In the real world I am not much of a tinkerer. I can fix a few bits and pieces on a car, and build a PC, but when it comes to actual tweaking and tinkering, figuring out what I can be boosted, what can be overclocked, and what must be tuned, my talents – and my ambitions – are fairly limited. Not so in the gaming world, of course, where I have spent thousands of hours plugging objects into equipment slots and pulling them out again, just to watch the variables shift up and down. Watching the numbers change, it seems, is sometimes enough.
As usual, I spent some time thinking about the origins of this habit in my own gaming career, and I suspect it was in the MMO era that I really became obsessed with it. Of course the tweaking of equipment to alter stats and abilities had a long history in RPGs and related kinds of games, but this column is specifically about my interest in coming up with “builds”, which I think has become more pronounced over time. In my own gaming career this sort of thing has had deep foundations: in pen & paper games, and in tabletop games such as Warhammer. These days, however, I feel like it is at the heart of the kind of gaming experience I most enjoy.
The youthful Rossignol however was far more interested in working on his own gun twitchy skills, although there was an element of configuration tinkering to get the smoothest frame-rates out of Quake III, the game that really dominated my life after University. (And got me fired from my first proper job.) It wasn't until a little later that the tweaking habit resurfaced, and began to turn itself into one of my obsessive gaming traits.
So yes. “Builds” are often what this sort of thing boils down to: a set of numbers across your states that are good for something in the game, often dealing lots of damage, or absorbing lots of damage. When people talk about this stuff they tend to talk about “min/max” ideal builds, but in my experience the most open-ended games often allow for some grey areas: peculiar hybrid builds that allow a player to do something fairly well, or to multi-class as the situation demands. The min/max philosophies have become particularly prevalent when playing games where there is a distinct need to specialise – traditional MMOs of all kinds. But it was in slightly less predictable takes on this ideas when I really began to be interested. In fact, I can remember the year in which tweaking colonised my imagination: 2003, when I spent the summer playing Planetside and Eve Online. Both these games fed the tweaking need voraciously, allowing vastly different roles and builds with a single character. Watching people haphazardly invent weird ways to defeat their enemies (bands of haulers fitted with electronic counter-measures in Eve, for example) are one of the unexpected secret pleasures of gaming.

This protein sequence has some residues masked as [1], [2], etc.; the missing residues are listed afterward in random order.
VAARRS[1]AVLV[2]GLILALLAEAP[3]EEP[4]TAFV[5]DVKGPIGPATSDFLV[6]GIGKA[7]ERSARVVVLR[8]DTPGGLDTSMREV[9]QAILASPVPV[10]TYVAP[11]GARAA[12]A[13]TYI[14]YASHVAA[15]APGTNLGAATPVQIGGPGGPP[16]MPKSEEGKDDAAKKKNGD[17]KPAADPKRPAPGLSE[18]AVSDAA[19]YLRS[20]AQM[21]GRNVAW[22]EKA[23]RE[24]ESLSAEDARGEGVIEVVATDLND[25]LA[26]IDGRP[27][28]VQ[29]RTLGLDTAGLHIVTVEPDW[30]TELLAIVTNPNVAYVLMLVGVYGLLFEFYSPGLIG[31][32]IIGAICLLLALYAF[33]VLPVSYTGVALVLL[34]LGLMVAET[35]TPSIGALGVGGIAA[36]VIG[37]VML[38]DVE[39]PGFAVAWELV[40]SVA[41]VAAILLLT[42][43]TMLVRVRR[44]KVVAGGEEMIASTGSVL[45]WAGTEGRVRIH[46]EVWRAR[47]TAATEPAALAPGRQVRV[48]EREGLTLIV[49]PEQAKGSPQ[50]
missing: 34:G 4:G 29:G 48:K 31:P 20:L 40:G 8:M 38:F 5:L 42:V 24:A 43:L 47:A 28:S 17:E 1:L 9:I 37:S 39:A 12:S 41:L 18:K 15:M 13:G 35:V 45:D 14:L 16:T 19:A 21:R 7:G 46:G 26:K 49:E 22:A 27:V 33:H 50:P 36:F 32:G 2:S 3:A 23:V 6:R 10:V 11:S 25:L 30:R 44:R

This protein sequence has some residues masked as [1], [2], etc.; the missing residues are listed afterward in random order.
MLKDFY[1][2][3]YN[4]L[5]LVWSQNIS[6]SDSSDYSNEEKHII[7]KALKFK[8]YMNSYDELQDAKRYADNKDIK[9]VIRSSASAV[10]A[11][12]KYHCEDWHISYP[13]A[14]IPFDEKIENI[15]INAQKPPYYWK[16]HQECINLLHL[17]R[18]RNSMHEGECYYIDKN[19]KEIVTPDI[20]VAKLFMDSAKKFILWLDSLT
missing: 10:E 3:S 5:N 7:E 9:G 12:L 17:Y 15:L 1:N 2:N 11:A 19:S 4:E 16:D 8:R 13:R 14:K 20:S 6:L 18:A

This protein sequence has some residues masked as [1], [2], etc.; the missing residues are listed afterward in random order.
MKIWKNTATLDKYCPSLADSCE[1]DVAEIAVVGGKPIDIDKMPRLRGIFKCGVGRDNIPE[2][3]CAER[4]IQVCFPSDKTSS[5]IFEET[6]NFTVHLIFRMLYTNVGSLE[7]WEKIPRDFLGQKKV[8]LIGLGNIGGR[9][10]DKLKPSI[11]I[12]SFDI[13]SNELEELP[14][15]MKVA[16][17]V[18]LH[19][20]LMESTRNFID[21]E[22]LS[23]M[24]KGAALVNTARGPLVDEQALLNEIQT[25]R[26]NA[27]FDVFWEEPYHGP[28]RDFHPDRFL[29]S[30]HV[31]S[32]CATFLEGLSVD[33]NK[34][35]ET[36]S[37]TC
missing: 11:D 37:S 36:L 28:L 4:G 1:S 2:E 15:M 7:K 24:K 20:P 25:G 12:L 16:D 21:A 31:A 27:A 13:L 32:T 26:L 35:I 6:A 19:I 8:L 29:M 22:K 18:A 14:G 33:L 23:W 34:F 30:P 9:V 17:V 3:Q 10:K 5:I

My own increased interest in tinkering continued well into the following years, as I played huge amounts of World Of Warcraft and City Of Heroes. The tanking build I had for my huge bumble-bee coloured tanker in City Of Heroes was a wonder to me. Not unique, certainly, but it also wasn't immediately obvious. Yet to be the only one standing against dozens of werewolves, and still be there when the group rezzed and reformed for another go was an incredible moment.
The satisfaction of this sort of activity is well known to game designers, of course. MOBA type games sing to this sort of tune, daily, and it stands as a key aspect of their appeal to most gamers, and consequently the success of the games as F2P experiences. The auction house in World Of Warcraft, and Eve's huge player-driven economy are both driven by a sort of stats-based aspiration. It isn't so much that the sword glows with mystical power – although that is always satisfying, too – but that it imbues this effect, or that bonus. Does it stack with the other items you are holding? And what does that mean for your performance in the game world? It's a process that is part scientific-method, part collector hobby, and – usually – part tactical calculation.
This year that sort of satisfaction will be returning to my gaming life in force, I think, with Perpetuum's robot tweaking (echoes of Eve) – which I have been playing and writing about extensively – and also with the upcoming Planetside 2 and Firefall. Both games are set to rich in possible specialisms, and ripe for the kind of ongoing, evolving, tweaking and tinkering – as well as the work that's required to reach the necessary skills and resources - that make these kinds of experiences so persistently satisfying.
You take it away with you, too. Once you are familiar with a game's systems you begin to sit on the buss and think: would this work? What difference would that make? New ideas for builds appear in the shower, or at work. This, I think, is gaming at its most powerful, when you are able to escape into its systems even when you are not playing. Imagining uses for things, or planning for exactly how to obtain the things you need to continue your tweaking project. There's a profound satisfaction to be found in here, and it's one that I think non-gamers dismiss because they don't quite understand it.
Tweaking might just be numbers in an imaginary universe, but they are my numbers. They are a craft that I have pursued and will aspire to perfect. And it's never better than in that moment in games like Eve, (or currently in Perpetuum) when the tweaking pays off: I survive by a few hit points, I take down that unsuspecting enemy with an esoteric loadout. The joy of tweaking is often in just in watching those numbers shift and grow, but it is also in the winning.